Shahi Tukda / Shahi Tukra - Assembly
There are different ways that you can assemble shahi tukda. My preferred way is to layer in a glass dish - bread first, then the infused milk, followed by nuts. Then it's bread - milk - nuts again. This ensures that all the bread slices get soaked with the cardamom and saffron milk.
Once you have assembled the shahi tukda, cover the dish with a lid or cling wrap, and then chill for at least 3 – 4 hours. Though shahi tukray can be served hot or chilled, we have always eaten them chilled at our house.
The other option is to place the fried bread slices in a dish, and then pour the infused milk syrup over, topping with nuts in the end. When making it this way, it's best to make sure the milk is sufficiently thickened so it both soaks and coats the bread slice. when serving this way, the bread slices aren't completely soaked through so they are both crispy and soft.
This recipe is the traditional version of shahi tukda made with full fat whole milk and cream, and deep fried. See below for other variations that you can try out:
- Shallow fry: Instead of deep frying, you can also shallow fry the bread slices in either ghee / oil. I have done both, and the taste is great either way. Best to use a large frying pan so you can fry multiple pieces of bread at the same time.
- Use condensed milk: Instead of using regular milk, you can also use condensed milk to make shahi tukda. This is a quick and easy version, as you don’t have to cook the milk till it reduces in quantity. Make sure to adjust the amount of sugar used.
- Use plant based milk: To make a dairy free or vegan version of this Pakistani / Indian bread pudding you can use plant based milk instead of regular milk.
- Bake or air fry: Instead of frying, you can also bake or fry the bread slices. To bake the bread, use a pastry brush to spread a little oil / ghee on both sides of the bread slices. Then bake at 180 C till golden brown. The bake method does have a different texture versus the fried ones, but it’s healthier. Plus you can bake the bread slices in one batch.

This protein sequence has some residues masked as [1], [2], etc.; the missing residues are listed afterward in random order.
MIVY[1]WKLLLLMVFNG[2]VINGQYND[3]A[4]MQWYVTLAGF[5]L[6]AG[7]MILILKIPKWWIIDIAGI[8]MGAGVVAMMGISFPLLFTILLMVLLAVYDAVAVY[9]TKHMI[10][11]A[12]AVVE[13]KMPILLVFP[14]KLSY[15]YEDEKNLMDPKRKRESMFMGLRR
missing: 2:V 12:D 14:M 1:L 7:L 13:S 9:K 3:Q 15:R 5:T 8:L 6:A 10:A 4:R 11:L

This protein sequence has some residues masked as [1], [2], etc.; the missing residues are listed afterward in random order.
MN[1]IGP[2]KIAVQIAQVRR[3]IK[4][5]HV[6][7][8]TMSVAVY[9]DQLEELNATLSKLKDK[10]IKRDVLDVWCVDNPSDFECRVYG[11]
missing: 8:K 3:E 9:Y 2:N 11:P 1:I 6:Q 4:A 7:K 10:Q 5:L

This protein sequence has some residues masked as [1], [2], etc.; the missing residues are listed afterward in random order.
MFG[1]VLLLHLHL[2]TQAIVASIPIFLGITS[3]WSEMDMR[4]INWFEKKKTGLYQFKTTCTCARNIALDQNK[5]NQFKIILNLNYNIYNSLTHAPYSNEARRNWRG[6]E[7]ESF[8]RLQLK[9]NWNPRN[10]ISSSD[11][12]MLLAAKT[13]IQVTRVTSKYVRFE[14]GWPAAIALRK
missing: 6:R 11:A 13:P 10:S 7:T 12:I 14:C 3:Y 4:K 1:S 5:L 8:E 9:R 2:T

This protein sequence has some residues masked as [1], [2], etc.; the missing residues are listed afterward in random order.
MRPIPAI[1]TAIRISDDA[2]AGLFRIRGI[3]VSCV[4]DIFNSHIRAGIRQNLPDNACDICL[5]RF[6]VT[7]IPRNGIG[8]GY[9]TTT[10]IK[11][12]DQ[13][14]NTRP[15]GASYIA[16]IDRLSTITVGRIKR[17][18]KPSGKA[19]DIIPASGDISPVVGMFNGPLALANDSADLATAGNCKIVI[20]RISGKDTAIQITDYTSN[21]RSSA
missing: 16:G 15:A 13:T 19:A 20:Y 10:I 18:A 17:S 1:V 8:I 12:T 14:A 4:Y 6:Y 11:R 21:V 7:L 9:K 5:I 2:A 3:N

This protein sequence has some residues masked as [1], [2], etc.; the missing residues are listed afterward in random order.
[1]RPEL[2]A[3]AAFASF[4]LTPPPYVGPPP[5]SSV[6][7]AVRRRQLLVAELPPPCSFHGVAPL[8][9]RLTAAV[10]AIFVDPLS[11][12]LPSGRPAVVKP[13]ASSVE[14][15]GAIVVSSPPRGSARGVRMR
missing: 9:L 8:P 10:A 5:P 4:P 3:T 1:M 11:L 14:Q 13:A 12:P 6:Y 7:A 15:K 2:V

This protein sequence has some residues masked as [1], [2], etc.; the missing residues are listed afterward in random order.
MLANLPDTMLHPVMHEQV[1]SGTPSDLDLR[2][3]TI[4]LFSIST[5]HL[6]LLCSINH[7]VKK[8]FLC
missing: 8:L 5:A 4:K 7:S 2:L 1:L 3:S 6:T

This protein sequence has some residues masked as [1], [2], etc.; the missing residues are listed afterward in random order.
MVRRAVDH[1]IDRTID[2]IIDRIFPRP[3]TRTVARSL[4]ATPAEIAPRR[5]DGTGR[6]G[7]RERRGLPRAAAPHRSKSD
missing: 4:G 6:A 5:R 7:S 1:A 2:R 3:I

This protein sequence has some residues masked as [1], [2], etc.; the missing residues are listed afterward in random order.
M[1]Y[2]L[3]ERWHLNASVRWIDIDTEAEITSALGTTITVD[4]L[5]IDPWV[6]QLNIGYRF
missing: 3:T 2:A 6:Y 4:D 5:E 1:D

The shahi tukda can be stored covered in the fridge for 2 - 3 days easily. In fact, I feel that it becomes richer and creamier the next day. However, the bread slices do tend to get soft and lose their shape.
Make Ahead Instructions
Shahi Tukda is a great make-ahead dessert. It can be made the night before party, or in the morning then kept in the fridge. The 8 – 10 hours chill in the fridge will allow the milk to infuse the bread slices properly.
Shahi tukda can be served hot, chilled or at room temperature. The way that I have always eaten it has been chilled. It tastes delicious, whatever way you serve it.
Shahi tukda is also called Hyderabadi double ka meetha. People hailing from the region of Hyderabad Deccan in India will call this dessert double ka meetha, whereas people from North India or Pakistan will call it shahi tukda or shahi tukday. Doreen Hassan in her book “Saffron & Pearls” mentions that the term “Double ka Meetha” comes from because is known as double roti in Hyderabad, India. It’s the same case in Pakistan – we call bread ‘double roti’ in Urdu.
Other Pakistani / Indian Desserts to Try
Shahi Tukda (Bread Pudding with Saffron and Cardamom)
- 750 ml full-fat milk
- 4 - 6 cardamom pods
- 1 ½ cups sugar
- 1 cup cream
- 2-3 strands of saffron optional
- 3 tablespoon almonds crushed
- 3 tablespoon pistachios crushed
- 10 – 12 slices of large loaf bread or 15 - 18 slices of normal size bread, preferably 1-2 days old
- Ghee for deep frying can be substituted with oil